I try to live in a way that sees unlimited potential regardless of any number of factors. But currently there are several things going on that are making me keenly aware of personal limits. One is accepting I’m at an age where a recently discovered “dream career” is out of reach, especially when said dream involves a sense organ that is beginning to decline due to years of overuse.
I’ve been accepted to two master’s degree programs in the nearly 16 years of raising my child as a single parent, but was unable to make the logistics work no matter how much I crunched numbers or applied for loans/scholarships or plotted out 5-hour commute gymnastics, or considered relocation. Sometimes decisions come down to a tear between what a person wants to believe is possible (anything) and what is in front of them for the best possible outcome for all people involved.
I’ll never forget a high school career counselor asking me what the heck I thought I would do with a double degree in music and biology. He suggested, “Maybe you could create music for TV science programs?” That double degree was my dream wayyyyyyy back then. Neither college degree happened (well, a minor in music). But that’s beside the point.
The point is, my core passions and way of life have involved nature and listening for as long as I can remember. In fact, I often feel like one giant, disembodied ear roaming the earth. And had such a career called “Acoustic Ecologist” existed at the time, I would have jumped at that path.
So this week, when I encountered the work of Bernie Krause, a pioneer in bioacoustics or “soundscape ecology” and one of the 2,000 or so folks on the planet with a degree in it, I immediately set to googling where people get degrees in such a thing. Aside from sound engineers and acoustics degrees for movie/video production, as far as I can tell, Cornell in the US and several programs in the UK are where ecology-based degrees are offered. And there are several Acoustic Ecology archives available online.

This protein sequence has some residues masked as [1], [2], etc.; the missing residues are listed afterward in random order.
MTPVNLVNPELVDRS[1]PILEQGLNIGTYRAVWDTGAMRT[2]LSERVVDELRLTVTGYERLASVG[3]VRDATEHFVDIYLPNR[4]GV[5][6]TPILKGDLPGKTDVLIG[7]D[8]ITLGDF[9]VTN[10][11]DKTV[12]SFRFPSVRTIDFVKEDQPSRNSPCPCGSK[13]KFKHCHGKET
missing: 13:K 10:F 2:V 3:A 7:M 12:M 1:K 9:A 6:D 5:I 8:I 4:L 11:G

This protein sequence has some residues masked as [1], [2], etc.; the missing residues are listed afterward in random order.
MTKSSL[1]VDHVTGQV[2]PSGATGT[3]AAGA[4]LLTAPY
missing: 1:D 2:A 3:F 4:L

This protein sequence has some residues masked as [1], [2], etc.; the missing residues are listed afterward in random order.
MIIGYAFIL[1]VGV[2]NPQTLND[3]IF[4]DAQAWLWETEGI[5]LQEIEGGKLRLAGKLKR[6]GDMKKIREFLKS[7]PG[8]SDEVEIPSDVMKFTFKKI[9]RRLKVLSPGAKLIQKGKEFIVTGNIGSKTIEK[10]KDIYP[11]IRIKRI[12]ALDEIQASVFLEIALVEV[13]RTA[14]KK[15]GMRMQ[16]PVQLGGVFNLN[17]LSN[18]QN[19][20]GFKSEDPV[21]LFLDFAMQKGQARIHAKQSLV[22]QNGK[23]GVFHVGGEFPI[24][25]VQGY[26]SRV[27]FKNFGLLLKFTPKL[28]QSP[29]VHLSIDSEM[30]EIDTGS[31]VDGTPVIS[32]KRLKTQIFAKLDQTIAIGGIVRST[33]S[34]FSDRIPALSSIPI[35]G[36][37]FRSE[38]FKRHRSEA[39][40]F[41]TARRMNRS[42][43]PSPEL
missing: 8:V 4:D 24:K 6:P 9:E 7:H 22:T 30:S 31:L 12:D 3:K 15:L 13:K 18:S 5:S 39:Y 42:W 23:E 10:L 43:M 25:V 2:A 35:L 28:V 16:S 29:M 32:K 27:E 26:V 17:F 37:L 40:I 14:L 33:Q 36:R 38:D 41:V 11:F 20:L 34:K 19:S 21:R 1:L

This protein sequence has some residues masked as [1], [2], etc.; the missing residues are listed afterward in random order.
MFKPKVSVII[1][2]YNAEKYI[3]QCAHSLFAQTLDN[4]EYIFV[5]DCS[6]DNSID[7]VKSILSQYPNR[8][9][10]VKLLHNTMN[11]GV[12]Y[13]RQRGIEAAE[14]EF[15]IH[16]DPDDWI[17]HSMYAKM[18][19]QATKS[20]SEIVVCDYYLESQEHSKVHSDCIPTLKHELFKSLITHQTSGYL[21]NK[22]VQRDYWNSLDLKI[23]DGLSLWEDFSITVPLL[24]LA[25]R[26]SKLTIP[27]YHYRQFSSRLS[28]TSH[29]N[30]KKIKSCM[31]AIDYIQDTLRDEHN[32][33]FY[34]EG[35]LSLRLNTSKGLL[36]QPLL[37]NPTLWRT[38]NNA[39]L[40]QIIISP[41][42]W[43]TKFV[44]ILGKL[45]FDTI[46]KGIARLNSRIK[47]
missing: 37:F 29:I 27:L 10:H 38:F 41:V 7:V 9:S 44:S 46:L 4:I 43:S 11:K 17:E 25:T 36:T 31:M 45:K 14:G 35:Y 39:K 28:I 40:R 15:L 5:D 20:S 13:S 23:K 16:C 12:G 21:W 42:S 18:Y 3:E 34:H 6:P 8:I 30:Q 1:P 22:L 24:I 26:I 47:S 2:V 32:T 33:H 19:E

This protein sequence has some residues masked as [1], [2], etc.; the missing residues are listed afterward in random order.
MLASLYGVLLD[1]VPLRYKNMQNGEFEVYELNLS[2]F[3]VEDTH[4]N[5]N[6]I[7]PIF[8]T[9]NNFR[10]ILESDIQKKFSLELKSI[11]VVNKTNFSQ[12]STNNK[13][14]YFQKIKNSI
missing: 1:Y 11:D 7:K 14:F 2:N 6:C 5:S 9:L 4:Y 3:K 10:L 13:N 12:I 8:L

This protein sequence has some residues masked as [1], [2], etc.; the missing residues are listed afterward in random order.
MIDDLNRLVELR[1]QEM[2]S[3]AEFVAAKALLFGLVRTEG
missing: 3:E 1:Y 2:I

Here is Bernie Krause’s site, Wild Sanctuary.
I joined Ear to The Earth to maybe someday be empowered to complete a project bringing nature sounds to those homebound or hospitalized. For years, I’ve actually been recording on my lame little camera or phone from my wanderings in nature. Case in point. If I ever win the lottery, I’d like to invest in audio equipment and record in as many national parks as possible.
It makes me happy to know people are doing this kind of soundscape work to paint the ecological picture of which humankind is a part in ways the eyes simply cannot comprehend.